ADDIS ABABA (Reuters) -- Serbia has appealed to African states to back its efforts to block diplomatic recognition of Kosovo independence, warning the continent's own multiethnic countries could be threatened by the move.
With a 90 percent Albanian majority, Kosovo declared independence from Serbia in 2008, but its government does not control the north, inhabited mainly by Serbs who do not recognize Pristina institutions and consider Serbia their home.
"I have come here today to plead that you maintain your principled reservation on the Kosovo issue," Foreign Minister Vuk Jeremic told delegates at the opening of the African Union's annual summit in Ethiopian capital, Addis Ababa.
A number of nations send observer delegations to the AU's annual summit.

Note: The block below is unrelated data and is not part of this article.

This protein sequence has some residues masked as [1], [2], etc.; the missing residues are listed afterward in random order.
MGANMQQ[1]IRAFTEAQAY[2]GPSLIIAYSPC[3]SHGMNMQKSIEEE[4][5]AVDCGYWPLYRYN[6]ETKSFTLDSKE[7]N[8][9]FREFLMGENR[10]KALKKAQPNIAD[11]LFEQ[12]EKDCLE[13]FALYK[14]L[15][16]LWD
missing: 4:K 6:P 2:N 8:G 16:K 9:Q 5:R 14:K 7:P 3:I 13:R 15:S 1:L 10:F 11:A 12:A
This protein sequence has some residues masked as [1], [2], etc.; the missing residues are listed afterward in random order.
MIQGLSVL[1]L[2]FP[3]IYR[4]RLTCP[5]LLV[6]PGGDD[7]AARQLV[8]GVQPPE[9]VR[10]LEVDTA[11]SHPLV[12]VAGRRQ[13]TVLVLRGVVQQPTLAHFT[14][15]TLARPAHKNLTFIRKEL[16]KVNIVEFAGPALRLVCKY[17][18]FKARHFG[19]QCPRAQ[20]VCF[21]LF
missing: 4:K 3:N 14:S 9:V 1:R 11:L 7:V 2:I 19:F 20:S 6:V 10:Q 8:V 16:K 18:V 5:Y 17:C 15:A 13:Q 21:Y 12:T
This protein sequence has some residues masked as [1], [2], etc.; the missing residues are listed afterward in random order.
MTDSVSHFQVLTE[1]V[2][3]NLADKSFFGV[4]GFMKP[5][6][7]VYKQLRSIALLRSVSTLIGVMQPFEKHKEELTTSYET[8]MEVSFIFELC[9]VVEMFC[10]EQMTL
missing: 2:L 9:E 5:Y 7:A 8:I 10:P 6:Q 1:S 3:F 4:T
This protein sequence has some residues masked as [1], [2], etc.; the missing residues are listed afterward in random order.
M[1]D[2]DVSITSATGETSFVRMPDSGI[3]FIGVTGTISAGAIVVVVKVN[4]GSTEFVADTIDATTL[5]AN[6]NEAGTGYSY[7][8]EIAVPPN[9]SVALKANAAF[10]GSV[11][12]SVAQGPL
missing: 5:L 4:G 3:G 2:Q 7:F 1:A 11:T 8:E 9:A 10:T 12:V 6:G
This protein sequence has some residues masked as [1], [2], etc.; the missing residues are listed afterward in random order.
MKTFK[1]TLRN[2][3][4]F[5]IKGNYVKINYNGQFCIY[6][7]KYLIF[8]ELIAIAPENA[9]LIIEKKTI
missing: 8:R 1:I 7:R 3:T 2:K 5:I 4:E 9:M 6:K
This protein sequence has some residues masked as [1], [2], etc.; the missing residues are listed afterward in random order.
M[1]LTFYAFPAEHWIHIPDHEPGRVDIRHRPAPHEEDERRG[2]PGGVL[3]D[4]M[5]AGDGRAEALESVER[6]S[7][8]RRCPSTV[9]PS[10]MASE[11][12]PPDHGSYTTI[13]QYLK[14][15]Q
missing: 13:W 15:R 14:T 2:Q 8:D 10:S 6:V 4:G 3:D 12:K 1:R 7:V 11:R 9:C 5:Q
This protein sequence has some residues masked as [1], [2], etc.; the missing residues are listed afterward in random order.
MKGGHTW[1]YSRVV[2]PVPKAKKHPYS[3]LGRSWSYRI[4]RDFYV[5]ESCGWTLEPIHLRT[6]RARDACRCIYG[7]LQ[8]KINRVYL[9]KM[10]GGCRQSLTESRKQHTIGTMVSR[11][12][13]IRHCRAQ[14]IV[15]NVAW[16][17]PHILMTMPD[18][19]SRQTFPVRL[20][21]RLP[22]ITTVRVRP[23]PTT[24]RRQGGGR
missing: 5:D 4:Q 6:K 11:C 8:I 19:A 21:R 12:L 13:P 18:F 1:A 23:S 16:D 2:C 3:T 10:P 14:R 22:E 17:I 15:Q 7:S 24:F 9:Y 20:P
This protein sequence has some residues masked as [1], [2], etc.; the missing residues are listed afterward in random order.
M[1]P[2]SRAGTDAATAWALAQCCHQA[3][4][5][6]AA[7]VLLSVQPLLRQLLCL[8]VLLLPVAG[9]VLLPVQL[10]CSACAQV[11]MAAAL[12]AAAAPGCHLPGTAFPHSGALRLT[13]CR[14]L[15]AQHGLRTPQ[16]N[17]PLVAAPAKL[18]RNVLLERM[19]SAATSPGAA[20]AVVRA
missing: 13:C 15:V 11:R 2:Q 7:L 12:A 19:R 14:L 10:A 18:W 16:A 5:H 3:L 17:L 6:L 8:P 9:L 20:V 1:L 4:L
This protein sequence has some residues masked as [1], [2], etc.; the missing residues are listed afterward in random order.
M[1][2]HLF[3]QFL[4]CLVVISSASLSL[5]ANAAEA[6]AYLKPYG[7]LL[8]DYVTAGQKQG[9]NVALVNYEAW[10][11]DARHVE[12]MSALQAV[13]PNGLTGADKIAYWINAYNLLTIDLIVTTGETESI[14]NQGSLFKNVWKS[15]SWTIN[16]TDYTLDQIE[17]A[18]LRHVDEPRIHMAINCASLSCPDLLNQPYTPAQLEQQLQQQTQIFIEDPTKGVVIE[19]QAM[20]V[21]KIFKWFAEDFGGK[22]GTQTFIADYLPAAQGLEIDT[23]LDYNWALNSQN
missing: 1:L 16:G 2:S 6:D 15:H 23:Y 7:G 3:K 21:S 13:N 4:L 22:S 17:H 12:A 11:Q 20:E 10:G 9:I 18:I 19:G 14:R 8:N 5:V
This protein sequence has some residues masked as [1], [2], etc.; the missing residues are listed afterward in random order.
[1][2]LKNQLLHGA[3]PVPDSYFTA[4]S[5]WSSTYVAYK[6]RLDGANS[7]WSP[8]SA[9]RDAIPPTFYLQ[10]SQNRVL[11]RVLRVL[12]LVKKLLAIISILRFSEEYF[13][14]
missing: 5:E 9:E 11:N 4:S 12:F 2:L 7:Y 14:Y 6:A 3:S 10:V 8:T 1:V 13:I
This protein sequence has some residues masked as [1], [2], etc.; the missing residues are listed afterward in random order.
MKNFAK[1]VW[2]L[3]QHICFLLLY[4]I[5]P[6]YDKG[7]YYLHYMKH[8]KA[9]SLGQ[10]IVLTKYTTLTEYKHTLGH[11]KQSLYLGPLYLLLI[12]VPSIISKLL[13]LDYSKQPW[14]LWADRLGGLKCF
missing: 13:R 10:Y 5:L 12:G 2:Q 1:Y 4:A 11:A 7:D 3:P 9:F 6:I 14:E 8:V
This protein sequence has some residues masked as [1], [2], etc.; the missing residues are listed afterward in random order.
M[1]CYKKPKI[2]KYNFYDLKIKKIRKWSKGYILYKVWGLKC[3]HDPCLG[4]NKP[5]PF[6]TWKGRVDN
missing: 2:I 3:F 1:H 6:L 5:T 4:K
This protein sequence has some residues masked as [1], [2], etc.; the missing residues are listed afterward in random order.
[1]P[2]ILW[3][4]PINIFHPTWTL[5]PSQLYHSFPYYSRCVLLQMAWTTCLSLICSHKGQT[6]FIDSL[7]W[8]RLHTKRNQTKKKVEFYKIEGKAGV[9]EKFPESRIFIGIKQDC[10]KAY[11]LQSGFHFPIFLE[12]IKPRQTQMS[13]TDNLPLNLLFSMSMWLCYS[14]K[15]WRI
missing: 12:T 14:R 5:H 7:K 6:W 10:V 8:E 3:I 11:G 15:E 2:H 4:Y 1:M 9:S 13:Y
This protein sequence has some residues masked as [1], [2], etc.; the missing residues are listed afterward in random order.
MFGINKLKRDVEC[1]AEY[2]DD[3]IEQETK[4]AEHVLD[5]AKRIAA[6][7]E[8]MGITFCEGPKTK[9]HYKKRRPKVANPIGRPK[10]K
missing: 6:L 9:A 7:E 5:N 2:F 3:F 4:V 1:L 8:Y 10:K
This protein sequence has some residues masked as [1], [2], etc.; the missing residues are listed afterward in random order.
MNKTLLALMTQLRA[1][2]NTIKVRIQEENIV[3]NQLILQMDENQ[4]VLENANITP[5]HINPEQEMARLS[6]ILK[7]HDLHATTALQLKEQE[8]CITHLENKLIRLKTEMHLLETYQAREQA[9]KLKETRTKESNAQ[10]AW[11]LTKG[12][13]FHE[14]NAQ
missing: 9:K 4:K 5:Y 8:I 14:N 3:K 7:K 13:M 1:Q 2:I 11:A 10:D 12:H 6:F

Jeremic told the African leaders that independence for Kosovo would be "a dangerous threat" to a continent with so many rebel groups and civil wars.
"Imagine how many states of this great continent would be affected by the legitimization of forcible partition?" Jeremic said. "The borders of every multiethnic state could be threatened, producing instability in all corners of Africa.
Serbia has asked the International Court of Justice (ICJ) in The Hague to give an opinion on the legality of Kosovo's declaration of independence, which has been recognized by 63 states.
About 10,000 NATO troops and 2,000 police, judges and prosecutors from the European Union remain in Kosovo to oversee the Balkan country's fragile peace.